Inverted Veer moves the Read defender from the backside of the play to the front side.  The benefit of this is obvious: with defenses now overplaying things to the back side to take away the Zone Read play, moving the read to the front side means that a defense will be overmatched to that side.  You see that play out in this clip, as Wisconsin blitzes the Nickelback to Armstrong, expecting Nebraska’s standard Zone Read play:

Veer All 22.gif

But because Langsdorf has called the Inverted Veer, Armstrong and the RB both move to the front side of the play away from the Nickelback while Armstrong is reading Wisconsin’s OLB to that side.  Even though it’s not a great job blocking the play by Sam Cotton, it still goes for a big gain because Nebraska has gone anti-tendency.  And here’s another good shot of Armstrong’s front side read:

Veer End Zone.gif

It’s a nice call at the right time, and it’s something that Langsdorf called four other times to keep Wisconsin guessing as to who the Read man was on any given play.  Unfortunately, because Wisconsin is so fast to the edge, the play above popped for 19 yards while three of the others went for 2 or fewer yards.  As you can see above, Nebraska had difficultly working to the play side ILB, and this man often ran flat down the line of scrimmage to tackle the RB.  I also wasn’t impressed with Armstrong’s reads on the play, as a couple of times he had “Keep” looks and should have taken it up the middle.  For whatever reason, he missed the Read and it left the RB hung out to try against the pursuit.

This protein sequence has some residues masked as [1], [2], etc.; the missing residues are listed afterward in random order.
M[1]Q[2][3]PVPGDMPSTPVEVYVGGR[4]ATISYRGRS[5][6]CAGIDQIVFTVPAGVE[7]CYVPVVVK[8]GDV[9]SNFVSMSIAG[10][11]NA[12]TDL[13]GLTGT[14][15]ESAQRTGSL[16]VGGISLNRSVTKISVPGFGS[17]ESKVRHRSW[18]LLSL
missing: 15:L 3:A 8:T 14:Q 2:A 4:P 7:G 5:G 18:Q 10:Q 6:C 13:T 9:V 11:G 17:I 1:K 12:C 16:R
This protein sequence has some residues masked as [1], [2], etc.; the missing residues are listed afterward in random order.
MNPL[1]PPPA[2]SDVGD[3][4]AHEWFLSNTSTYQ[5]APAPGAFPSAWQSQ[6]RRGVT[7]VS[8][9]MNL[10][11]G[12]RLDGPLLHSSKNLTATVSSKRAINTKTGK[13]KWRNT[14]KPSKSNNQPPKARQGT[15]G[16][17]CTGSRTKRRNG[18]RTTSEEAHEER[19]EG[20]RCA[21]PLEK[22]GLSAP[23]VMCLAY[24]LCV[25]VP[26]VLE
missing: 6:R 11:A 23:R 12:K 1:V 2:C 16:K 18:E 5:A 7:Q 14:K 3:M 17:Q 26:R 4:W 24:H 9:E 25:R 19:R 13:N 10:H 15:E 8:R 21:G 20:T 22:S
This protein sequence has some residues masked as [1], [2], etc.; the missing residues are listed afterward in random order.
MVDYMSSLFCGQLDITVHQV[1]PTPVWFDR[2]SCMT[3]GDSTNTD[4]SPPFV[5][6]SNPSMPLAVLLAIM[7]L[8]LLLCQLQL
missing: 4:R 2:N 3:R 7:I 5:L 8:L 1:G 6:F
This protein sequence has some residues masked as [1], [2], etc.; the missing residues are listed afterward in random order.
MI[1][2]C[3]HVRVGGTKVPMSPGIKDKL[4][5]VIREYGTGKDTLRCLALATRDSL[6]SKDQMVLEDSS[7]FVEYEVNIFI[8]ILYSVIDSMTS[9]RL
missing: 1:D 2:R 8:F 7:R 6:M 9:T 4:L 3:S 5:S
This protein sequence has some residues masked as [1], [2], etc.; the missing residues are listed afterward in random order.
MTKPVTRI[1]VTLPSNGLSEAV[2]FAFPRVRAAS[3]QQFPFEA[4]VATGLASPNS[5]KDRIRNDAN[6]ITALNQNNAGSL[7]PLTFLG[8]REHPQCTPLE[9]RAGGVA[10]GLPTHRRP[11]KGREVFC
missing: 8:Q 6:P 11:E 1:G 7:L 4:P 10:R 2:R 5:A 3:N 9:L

Play 2 – Bunch Spacing FIB

Personnel: 11 (3 WR, 1 TE, 1 RB)

Formation: Shotgun Trey Y Offbunch-spacing

Nebraska ran a lot of Bunch concepts in this game. By Bunch, I generally mean 3 eligible receivers on one side of the field in a tight grouping with a lone wide receiver on the other side of the formation.  

There are a lot of advantages to running Bunch sets.  In the running game, it shortens the distance to the edge of the formation and creates a lot of traffic in a small space that that the defense has to work through.  That’s a bonus when running outside zone, jet sweeps and tosses.  In the passing game, it also forces defense to declare their coverage and how they’re going to play the safeties to match the formation.  Bunch sets also give you natural pick routes and, when coupled with the single receiver to the other side, most Bunch concepts have routes designed to beat both zone and man coverage.

One of Langsdorf’s favorite Bunch plays is the “Spacing” concept, a play that creates a horizontal stretch on the defense to the Bunch side.  You’ve seen this a number of times, perhaps most notably on the key 4th down play last year against Iowa where Tommy Armstrong elected to throw the fade to the single WR side rather than hit a wide open Carter out of the Spacing concept.  Can you tell that decision still burns me?